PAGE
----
Former CIA Director Michael Hayden on Wednesday defended the agency’s post-9/11 interrogation methods, following the release of a Senate report that slammed their tactics as "brutal" and ineffective.
“These interrogations … gave us kind of a Home Depot-like storage of information on Al Qaeda on which we relied,” Hayden told Fox News. “We are still relying on it today.”
Hayden was one of the top-ranking intelligence officials in the federal government for a decade. He first served as director of the National Security Agency, before taking over at the CIA in 2006 during the George W. Bush administration, under which the interrogation programs began.
Hayden sharply disagreed with the conclusions in the roughly 500-page Senate Intelligence Committee report that techniques such as waterboarding were not effective in gathering intelligence. The report -- a summary of a much larger, classified report -- was released by Democratic Sen. Dianne Feinstein, despite warnings from Republicans and some inside the Obama administration that it could lead to reprisals against Americans.
Hayden on Wednesday said the interrogation or debriefing of roughly 100 detainees resulted in 8,000 pages of intelligence reports, or about 50 percent of what U.S. intelligence officials know about Al Qaeda.
“We got an awful lot of information,” said Hayden. “The argument they make was that we got zero intelligence that was not otherwise available from this program.”
Hayden also argued the Democrat-led report lacks the context that Americans were gripped with fear about a possible follow-up to the 9/11 terror attacks.
“Since we’ve made them feel safe again, they start complaining that we did too much,” said Hayden, who also questions the accuracy of the report. “No one involved with the program can even imagine how they got to this conclusion.”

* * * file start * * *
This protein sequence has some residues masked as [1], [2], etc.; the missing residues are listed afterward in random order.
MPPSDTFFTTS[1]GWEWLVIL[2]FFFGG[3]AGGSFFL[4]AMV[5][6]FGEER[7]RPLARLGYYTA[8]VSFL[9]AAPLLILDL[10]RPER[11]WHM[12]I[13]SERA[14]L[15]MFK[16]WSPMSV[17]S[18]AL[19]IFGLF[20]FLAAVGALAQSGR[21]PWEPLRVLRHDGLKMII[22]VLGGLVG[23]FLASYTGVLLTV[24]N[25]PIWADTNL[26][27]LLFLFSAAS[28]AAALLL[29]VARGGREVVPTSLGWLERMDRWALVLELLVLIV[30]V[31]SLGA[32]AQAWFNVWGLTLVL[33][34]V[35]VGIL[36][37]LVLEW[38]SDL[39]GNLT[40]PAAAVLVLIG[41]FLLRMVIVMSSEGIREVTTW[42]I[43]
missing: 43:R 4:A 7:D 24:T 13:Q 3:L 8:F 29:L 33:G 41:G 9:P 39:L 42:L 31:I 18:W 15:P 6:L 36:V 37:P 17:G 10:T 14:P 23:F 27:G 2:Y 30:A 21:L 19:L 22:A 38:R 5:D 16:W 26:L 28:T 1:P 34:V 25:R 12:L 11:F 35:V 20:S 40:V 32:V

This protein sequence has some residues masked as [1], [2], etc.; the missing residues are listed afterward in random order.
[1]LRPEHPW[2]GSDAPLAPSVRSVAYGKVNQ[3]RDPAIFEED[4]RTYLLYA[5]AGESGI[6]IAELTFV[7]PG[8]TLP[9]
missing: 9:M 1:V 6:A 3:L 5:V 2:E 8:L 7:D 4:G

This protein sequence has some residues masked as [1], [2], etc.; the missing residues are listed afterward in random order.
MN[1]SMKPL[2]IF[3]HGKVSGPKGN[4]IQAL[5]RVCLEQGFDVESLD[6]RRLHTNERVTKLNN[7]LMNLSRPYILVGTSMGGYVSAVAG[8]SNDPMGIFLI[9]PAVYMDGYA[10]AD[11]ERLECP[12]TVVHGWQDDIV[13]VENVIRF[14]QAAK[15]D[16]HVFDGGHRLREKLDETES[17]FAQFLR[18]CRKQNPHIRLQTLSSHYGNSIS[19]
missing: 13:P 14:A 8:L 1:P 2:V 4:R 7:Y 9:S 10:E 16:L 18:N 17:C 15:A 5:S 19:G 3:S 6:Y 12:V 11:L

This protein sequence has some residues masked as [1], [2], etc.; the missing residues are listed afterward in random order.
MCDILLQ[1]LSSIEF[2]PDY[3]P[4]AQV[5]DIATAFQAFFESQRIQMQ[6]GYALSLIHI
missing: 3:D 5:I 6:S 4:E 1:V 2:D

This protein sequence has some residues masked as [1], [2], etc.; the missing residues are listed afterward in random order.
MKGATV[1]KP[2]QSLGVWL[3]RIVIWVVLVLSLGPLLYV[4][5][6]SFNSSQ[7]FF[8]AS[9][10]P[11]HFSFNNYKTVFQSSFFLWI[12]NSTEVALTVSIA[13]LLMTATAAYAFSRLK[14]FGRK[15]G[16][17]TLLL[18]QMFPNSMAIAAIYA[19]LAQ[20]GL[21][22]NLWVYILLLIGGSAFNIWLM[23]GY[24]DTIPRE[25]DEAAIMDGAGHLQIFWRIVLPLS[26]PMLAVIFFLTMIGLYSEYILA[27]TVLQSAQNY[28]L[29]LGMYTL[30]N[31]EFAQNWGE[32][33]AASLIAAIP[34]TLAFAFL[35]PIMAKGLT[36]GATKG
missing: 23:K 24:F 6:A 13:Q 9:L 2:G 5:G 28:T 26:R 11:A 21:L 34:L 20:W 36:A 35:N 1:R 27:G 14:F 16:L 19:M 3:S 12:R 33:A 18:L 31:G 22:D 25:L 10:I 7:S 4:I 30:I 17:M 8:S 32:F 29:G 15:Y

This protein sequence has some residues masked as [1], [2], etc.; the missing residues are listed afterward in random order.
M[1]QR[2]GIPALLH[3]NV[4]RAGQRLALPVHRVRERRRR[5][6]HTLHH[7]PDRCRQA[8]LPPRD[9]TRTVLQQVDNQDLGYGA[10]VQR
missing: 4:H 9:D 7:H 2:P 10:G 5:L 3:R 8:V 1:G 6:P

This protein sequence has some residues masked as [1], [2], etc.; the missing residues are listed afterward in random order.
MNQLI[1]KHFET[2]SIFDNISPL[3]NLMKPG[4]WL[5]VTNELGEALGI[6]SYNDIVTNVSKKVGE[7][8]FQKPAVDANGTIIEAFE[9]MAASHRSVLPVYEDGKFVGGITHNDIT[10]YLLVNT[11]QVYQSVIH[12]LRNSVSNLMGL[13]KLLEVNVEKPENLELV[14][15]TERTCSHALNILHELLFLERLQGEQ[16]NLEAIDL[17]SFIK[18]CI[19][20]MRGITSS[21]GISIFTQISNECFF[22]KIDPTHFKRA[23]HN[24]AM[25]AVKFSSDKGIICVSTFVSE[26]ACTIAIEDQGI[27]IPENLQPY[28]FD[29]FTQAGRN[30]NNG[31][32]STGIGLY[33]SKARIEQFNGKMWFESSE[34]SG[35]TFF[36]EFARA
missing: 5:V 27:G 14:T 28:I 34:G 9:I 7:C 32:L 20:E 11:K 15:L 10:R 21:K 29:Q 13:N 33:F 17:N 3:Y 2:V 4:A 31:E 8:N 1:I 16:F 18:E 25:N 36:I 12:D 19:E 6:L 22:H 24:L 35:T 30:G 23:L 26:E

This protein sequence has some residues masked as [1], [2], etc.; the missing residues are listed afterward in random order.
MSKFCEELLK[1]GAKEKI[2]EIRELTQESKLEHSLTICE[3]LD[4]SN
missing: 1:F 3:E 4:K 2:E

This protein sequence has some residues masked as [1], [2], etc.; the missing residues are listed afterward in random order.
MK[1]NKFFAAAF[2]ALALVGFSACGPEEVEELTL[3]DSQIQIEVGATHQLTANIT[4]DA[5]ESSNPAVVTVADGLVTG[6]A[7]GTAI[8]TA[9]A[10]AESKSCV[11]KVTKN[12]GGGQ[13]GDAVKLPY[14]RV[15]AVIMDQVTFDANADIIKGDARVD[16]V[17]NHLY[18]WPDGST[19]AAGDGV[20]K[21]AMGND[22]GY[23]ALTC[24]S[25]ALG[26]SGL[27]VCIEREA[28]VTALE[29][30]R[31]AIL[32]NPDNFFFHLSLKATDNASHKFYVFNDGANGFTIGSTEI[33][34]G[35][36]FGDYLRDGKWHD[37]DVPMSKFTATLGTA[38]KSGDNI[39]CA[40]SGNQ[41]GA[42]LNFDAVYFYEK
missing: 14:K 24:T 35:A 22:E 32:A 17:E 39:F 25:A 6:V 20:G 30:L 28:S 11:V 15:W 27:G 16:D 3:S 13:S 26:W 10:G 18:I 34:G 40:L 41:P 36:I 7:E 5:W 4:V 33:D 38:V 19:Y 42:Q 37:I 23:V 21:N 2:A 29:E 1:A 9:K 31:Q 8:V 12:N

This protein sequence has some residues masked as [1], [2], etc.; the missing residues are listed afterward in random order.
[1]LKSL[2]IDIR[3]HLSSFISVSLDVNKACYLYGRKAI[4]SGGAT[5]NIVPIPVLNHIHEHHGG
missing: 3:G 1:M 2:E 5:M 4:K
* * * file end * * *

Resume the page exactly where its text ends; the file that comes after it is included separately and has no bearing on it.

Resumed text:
Hayden and other former directors and deputy directors also penned an op-ed on Wednesday in The Wall Street Journal calling the "one-sided study" a "partisan attack." They also disputed claims that the takedown of Usama bin Laden was not aided by information gleaned from the program.
CIA officials have said the program provided the "bedrock" understanding of the Al Qaeda network that it is still being drawn on today. One former CIA officer told Fox News, for instance, that once accused Sept. 11 mastermind Khalid Sheikh Mohammed's will was broken, he generated more than 2,000 intelligence reports.
But the Senate report, a summary of a still-classified 6,000 page study, concludes the interrogation techniques were "brutal and far worse" than the CIA represented to lawmakers. It details an array of harsh methods including sleep deprivation for up to 180 hours. The report called CIA management of the program "deeply flawed" and said the spy agency gave "inaccurate" information about it to Congress and the White House.
Feinstein, D-Calif., the head of the intelligence panel who ordered the release of the report, said Tuesday on the Senate floor that the CIA techniques in some cases amounted to "torture."
Fox News' Catherine Herridge and Chad Pergram and The Associated Press contributed to this report.